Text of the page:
SAC B [NASA]
Satellite de Aplicaciones Cientifico-B (SAC-B) was a small satellite built by the Argentinean National Commission of Space Activities (CoNAE). SAC-B was designed to advance the study of solar physics and astrophysics through the examination of solar flares, gamma ray bursts, diffuse X-ray cosmic background, and energetic neutral atoms. The satellite was also designed to test and characterize the performance of new equipment and technologies which may be used in future operational or scientific missions. The satellite payload included three astronomical instruments - the Hard X-ray Spectrometer (HXRS), the Goddard X-ray Experiment (GXRE), and the Cosmic Unresolved X-ray Background Instrument (CUBIC). Also flying was an Italian instrument called ISENA which plans to measure energetic neutral atoms. The spacecraft body was a 62 × 62 cm wide by 80 cm high rectangular parallelepiped with 4 extended solar panels 62 cm wide by 76 cm long.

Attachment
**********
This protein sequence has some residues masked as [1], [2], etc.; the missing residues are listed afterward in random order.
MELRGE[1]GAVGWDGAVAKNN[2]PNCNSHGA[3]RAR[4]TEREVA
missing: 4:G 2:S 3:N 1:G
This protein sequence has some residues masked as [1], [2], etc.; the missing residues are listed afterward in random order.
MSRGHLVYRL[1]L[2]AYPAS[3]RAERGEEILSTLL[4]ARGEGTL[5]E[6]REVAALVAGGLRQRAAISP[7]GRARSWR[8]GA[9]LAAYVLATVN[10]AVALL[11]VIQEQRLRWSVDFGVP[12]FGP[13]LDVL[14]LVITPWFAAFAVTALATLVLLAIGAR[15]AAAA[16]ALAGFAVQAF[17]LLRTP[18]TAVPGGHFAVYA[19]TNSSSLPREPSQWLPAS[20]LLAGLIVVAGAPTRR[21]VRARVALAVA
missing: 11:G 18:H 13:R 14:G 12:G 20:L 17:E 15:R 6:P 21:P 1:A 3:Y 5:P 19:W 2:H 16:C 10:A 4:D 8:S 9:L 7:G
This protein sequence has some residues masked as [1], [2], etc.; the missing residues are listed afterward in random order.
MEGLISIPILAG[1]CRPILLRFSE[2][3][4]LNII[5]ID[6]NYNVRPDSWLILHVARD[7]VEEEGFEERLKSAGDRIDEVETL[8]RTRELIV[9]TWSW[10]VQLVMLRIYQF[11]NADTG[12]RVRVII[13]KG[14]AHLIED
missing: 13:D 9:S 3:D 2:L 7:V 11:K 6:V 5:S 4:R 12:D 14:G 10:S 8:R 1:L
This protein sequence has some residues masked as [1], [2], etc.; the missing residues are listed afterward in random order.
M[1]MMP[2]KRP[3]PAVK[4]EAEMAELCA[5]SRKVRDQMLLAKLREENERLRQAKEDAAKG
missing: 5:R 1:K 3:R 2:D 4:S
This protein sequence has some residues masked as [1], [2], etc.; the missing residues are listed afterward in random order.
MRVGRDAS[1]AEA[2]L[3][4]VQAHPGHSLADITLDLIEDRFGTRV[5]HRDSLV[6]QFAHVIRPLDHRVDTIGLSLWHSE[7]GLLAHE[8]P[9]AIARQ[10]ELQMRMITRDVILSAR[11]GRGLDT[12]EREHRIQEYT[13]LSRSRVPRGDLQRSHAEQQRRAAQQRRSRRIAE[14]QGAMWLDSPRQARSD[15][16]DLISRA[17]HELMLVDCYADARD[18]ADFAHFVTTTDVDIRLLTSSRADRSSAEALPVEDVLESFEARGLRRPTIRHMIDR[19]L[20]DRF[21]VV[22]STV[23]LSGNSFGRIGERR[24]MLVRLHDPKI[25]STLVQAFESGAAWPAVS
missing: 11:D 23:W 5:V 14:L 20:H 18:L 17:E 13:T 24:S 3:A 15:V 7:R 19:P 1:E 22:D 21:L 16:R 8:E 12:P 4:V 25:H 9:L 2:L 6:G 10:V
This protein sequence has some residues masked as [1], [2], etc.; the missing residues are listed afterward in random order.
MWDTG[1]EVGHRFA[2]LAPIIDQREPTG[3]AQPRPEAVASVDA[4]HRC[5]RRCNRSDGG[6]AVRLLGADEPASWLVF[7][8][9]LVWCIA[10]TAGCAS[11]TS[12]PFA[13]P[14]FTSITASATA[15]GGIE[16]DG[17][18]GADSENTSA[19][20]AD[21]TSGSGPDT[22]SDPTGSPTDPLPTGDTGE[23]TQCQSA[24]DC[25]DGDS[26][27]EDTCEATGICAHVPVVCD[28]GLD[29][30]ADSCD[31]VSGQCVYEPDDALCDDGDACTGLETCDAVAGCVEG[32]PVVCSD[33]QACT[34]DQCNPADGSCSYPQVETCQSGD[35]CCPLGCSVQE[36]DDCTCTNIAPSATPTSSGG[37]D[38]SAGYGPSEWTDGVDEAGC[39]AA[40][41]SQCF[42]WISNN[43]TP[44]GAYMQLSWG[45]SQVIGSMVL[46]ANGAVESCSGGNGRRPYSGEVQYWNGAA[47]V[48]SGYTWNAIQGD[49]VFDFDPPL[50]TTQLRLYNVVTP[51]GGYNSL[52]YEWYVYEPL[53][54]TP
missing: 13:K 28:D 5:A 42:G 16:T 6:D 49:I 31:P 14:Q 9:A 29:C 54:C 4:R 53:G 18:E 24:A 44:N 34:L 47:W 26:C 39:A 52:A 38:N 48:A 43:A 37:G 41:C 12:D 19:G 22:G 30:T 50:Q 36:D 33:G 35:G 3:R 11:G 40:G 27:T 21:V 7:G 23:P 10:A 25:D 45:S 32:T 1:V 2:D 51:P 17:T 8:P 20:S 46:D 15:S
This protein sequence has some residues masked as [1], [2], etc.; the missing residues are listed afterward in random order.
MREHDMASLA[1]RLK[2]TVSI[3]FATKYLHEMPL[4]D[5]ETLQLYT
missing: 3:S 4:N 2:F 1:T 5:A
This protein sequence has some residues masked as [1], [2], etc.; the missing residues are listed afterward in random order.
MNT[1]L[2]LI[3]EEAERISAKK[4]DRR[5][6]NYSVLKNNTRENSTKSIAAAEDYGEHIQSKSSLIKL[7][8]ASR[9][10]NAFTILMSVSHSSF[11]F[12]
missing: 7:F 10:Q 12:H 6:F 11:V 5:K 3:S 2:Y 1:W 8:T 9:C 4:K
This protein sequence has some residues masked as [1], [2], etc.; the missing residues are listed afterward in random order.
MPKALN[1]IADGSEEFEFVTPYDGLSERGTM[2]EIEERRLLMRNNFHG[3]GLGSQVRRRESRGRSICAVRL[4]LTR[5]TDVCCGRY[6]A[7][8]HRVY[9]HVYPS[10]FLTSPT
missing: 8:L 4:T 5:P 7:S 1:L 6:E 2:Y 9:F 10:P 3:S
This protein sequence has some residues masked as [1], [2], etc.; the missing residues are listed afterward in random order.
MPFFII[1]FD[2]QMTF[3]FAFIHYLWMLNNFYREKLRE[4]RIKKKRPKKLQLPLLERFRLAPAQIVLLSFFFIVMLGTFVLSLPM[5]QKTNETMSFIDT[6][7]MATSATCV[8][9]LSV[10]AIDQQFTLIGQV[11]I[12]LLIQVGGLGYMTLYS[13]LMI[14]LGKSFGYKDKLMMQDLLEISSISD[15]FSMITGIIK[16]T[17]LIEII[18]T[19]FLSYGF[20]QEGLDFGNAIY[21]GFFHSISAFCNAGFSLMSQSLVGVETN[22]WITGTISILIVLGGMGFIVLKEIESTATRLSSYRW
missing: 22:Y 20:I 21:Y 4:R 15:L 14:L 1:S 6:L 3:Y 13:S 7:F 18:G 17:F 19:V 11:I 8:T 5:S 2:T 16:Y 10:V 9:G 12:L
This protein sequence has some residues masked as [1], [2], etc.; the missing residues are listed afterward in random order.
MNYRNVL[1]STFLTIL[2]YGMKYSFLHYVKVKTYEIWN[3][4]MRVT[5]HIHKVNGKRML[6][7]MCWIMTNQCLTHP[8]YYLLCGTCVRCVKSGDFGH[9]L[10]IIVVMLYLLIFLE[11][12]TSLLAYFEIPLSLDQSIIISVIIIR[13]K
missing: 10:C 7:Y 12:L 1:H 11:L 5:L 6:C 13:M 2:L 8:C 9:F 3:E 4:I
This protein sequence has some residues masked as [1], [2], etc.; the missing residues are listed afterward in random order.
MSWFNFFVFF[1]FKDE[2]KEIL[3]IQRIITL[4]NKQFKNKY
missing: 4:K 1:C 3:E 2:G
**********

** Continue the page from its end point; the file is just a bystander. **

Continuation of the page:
SAC-B satellite was launched with the NASA satellite HETE 1. The SAC-B solar arrays did not automatically deploy due to a battery failure in the Pegasus-XL rocket third stage. The solar arrays were deployed via ground commands, however because of spacecraft tumbling and shadowing of the Pegasus XL third stage, they were unable to generate enough power to keep the satellite's batteries charged.
|Type / Application:||Scientific|
|Equipment:||HXRS, GXRE, CUBIC|
|Power:||4 deployable fixed solar arrays, batteries|
|Orbit:||488 km × 554 km, 37.98°|
|SAC B||1996-061A||04.11.1996||WI, L-1011, RW04/22||P||Pegasus-XL||with HETE 1 / failed to separate|